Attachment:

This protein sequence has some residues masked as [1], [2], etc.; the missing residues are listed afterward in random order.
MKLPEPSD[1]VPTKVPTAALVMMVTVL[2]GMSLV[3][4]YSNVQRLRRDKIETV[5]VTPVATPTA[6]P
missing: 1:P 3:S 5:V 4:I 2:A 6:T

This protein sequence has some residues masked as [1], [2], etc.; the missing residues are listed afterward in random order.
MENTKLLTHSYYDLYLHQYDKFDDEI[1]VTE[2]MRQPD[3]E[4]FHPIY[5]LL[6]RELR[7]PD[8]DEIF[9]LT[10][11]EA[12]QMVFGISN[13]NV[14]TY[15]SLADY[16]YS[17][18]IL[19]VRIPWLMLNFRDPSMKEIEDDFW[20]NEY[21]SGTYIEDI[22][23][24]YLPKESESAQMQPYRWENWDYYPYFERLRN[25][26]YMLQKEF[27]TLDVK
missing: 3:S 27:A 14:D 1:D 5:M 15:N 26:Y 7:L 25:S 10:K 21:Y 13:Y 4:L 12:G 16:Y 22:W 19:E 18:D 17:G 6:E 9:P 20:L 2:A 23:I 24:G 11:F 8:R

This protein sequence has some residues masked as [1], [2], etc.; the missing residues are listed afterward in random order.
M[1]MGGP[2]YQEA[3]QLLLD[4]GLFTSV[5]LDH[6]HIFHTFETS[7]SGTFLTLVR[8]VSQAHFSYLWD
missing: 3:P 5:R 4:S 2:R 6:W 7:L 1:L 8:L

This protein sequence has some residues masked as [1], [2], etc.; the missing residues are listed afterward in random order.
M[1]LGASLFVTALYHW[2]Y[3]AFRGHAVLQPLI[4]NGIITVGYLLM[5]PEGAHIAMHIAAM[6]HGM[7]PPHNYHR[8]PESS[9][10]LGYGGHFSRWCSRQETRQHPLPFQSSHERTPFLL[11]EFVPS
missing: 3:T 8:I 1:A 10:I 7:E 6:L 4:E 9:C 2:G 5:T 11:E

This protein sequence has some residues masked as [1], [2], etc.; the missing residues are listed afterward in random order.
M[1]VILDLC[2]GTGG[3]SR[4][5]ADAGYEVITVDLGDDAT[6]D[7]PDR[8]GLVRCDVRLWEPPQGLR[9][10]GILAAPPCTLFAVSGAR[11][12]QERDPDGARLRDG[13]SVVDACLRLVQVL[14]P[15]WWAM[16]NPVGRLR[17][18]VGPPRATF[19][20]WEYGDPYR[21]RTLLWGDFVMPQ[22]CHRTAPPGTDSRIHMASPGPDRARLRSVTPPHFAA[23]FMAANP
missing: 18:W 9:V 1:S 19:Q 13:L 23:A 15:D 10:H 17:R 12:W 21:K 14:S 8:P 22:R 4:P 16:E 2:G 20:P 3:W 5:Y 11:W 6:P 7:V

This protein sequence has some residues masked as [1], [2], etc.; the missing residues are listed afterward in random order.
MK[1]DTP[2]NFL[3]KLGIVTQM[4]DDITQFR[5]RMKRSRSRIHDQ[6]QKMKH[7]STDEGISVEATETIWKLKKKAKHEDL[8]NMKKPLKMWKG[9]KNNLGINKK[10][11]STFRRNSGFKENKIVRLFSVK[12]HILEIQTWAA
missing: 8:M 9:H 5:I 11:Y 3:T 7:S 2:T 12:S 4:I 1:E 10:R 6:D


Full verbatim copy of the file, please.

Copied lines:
This protein sequence has some residues masked as [1], [2], etc.; the missing residues are listed afterward in random order.
MKLPEPSD[1]VPTKVPTAALVMMVTVL[2]GMSLV[3][4]YSNVQRLRRDKIETV[5]VTPVATPTA[6]P
missing: 1:P 3:S 5:V 4:I 2:A 6:T

This protein sequence has some residues masked as [1], [2], etc.; the missing residues are listed afterward in random order.
MENTKLLTHSYYDLYLHQYDKFDDEI[1]VTE[2]MRQPD[3]E[4]FHPIY[5]LL[6]RELR[7]PD[8]DEIF[9]LT[10][11]EA[12]QMVFGISN[13]NV[14]TY[15]SLADY[16]YS[17][18]IL[19]VRIPWLMLNFRDPSMKEIEDDFW[20]NEY[21]SGTYIEDI[22][23][24]YLPKESESAQMQPYRWENWDYYPYFERLRN[25][26]YMLQKEF[27]TLDVK
missing: 3:S 27:A 14:D 1:D 5:M 15:N 26:Y 7:L 25:S 10:K 21:Y 13:Y 4:L 12:G 16:Y 22:W 19:E 18:D 17:G 6:E 9:P 20:L 2:A 23:I 24:G 11:F 8:R

This protein sequence has some residues masked as [1], [2], etc.; the missing residues are listed afterward in random order.
M[1]MGGP[2]YQEA[3]QLLLD[4]GLFTSV[5]LDH[6]HIFHTFETS[7]SGTFLTLVR[8]VSQAHFSYLWD
missing: 3:P 5:R 4:S 2:R 6:W 7:L 1:L 8:L

This protein sequence has some residues masked as [1], [2], etc.; the missing residues are listed afterward in random order.
M[1]LGASLFVTALYHW[2]Y[3]AFRGHAVLQPLI[4]NGIITVGYLLM[5]PEGAHIAMHIAAM[6]HGM[7]PPHNYHR[8]PESS[9][10]LGYGGHFSRWCSRQETRQHPLPFQSSHERTPFLL[11]EFVPS
missing: 3:T 8:I 1:A 10:I 7:E 6:L 4:E 9:C 2:G 5:T 11:E

This protein sequence has some residues masked as [1], [2], etc.; the missing residues are listed afterward in random order.
M[1]VILDLC[2]GTGG[3]SR[4][5]ADAGYEVITVDLGDDAT[6]D[7]PDR[8]GLVRCDVRLWEPPQGLR[9][10]GILAAPPCTLFAVSGAR[11][12]QERDPDGARLRDG[13]SVVDACLRLVQVL[14]P[15]WWAM[16]NPVGRLR[17][18]VGPPRATF[19][20]WEYGDPYR[21]RTLLWGDFVMPQ[22]CHRTAPPGTDSRIHMASPGPDRARLRSVTPPHFAA[23]FMAANP
missing: 18:W 9:V 1:S 19:Q 13:L 23:A 15:D 10:H 17:R 12:W 21:K 14:S 8:P 22:R 4:P 16:E 2:G 20:P 3:W 5:Y 11:W 6:P 7:V

This protein sequence has some residues masked as [1], [2], etc.; the missing residues are listed afterward in random order.
MK[1]DTP[2]NFL[3]KLGIVTQM[4]DDITQFR[5]RMKRSRSRIHDQ[6]QKMKH[7]STDEGISVEATETIWKLKKKAKHEDL[8]NMKKPLKMWKG[9]KNNLGINKK[10][11]STFRRNSGFKENKIVRLFSVK[12]HILEIQTWAA
missing: 8:M 9:H 5:I 11:Y 3:T 7:S 2:T 12:S 4:I 1:E 10:R 6:D